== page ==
If I had to bet, your mobile device is either in your hand, next to you or less than 10 feet from you. Let me know later if I was wrong, but the point I’m making here is that we always have our mobile devices within reach. And the reason for that is our mobile devices have become so much more than something we simply use to make phone calls.
They are our camera, calendar, calculator, phone, flashlight, camcorder (do they still say that), credit card and so much more. It’s natural to expect them to continue to evolve and replace even more items throughout our life.
Due to the increasing demand for our mobile devices to be the one-stop-shop, the desire for a mobile access credential is growing stronger each and every day in the security space. Employees are asking for a mobile employee badge. Multifamily tenants are tired of carrying physical keys. And college/university students are ready to ditch their student ID for good and use their mobile device instead.
But as different types of mobile credentials enter the market, like Bluetooth® and NFC (Near Field Technology), security professionals are oftentimes asking themselves the same question. Which technology makes sense for my use case?
Before we dive into the ins and outs, let’s take a spin down memory lane.
The mobile credential journey became popular by using Bluetooth® technology. But even the creators of it would tell you it was never meant to be used for access control. While great for small to medium-sized businesses, who just desire the ability to open and close a door, it’s a perfect fit. However, larger enterprise corporations, higher education institutions and multifamily properties are scrambling to find something, anything, better.
That’s when NFC technology showed up to the party.
NFC is known as Near Field Communication. Similar to Bluetooth®, it’s a technology that is built into a mobile device, most commonly used in the form of a “Wallet”. In fact, most mobile devices already contain NFC technology, but for so long that technology was not accessible across all mobile device manufacturers.
Recently, the largest mobile device manufacturers granted limited access to their NFC technology, opening the door to new access experiences. So what does this all mean?
Well, to put it simply, those who have been granted access can now develop solutions that create a unified mobile credential experience for an entire facility.
You are probably thinking “well doesn’t a Bluetooth® mobile credential already do that?” The answer is yes and no.
The Bluetooth® mobile credential allows users to open and close a door, but that’s pretty much it. With NFC technology, for example, a corporate office could issue an employee badge as a mobile credential in which said employee can add that credential to the respective “wallet” on their mobile device and use it freely across not only access points, but print, vending and more.
Outside of an elevated user experience, NFC technology provides customers enhanced security with the true validation of user identity on every single presentation of credential. The user’s personal Apple, Google, or Samsung ID is tied to the device as well as their professional or educational identity provided by the IT staff. This benefits both the user and the business in protecting the facility.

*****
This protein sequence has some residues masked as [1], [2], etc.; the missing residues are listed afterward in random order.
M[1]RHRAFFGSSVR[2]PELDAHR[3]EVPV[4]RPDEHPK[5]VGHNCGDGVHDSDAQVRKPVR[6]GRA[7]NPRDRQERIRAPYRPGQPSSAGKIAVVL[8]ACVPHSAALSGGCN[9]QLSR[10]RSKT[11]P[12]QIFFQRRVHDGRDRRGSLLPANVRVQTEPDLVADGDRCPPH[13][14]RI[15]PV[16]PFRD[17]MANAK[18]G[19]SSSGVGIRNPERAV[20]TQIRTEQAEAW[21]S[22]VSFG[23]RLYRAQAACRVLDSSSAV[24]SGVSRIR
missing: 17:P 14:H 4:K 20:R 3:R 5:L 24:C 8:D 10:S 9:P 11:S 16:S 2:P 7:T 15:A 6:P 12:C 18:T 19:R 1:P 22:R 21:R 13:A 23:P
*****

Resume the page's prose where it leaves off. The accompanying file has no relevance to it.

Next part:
In addition to the validation of the identity, the actual communication from the credential and the reader are specific to the individual customer site. So each user presenting a credential has their unique credential validated every time for authenticity by the reader. From there, a secure communication is sent between the reader and access control panel to determine if the user should be granted access. This process is direct, secure and more efficient.
Now that we’ve covered the logistics of this new technology, let’s talk about provisioning.
Provisioning an NFC mobile credential is a dream for admins. Security professionals are able to provision thousands of mobile credentials at once, without any headache. For example, higher education institutions can provision thousands of wallet credentials to incoming students in a matter of seconds. All the students are required to do is navigate to the institution’s app and add their credential to their device wallet. It’s seriously that simple.
If it hasn’t already been implied, there are a lot of benefits to implementing NFC technology at your facility. However, there are pros and cons for both Bluetooth® and NFC mobile credentials. Bluetooth® credentials are ideal for small to medium sized businesses looking to simply open and close a door. NFC comes into play when facilities are looking to unify their entire access control experience. Meaning one mobile credential does it all. This can be things like access in and out of doors, using dining credits and seeing the balance remaining, access to print, vending and more. This solution, however, relies heavily on the reader technology currently in place.
Luckily for WaveLynx customers, our readers are already set up to enable that complete, secure and unified access experience for both you and your employees, tenants and/or students. The interoperability we provide allows the mobile credential to be more than just something that opens and closes a door. We are constantly working with our device partners to unlock (no pun intended) more use cases where the mobile credential can be utilized, making that unified experience even more of reality for our customers.
We’ve got some exciting updates coming very soon as it relates to the NFC Wallet. Follow us on LinkedIn to be the first to know.
For more information on credential strategies or common migration paths, check out our recent articles:
Three Things to Consider When Choosing a Credential Strategy
Top 4 Reader and Credential Transition Strategies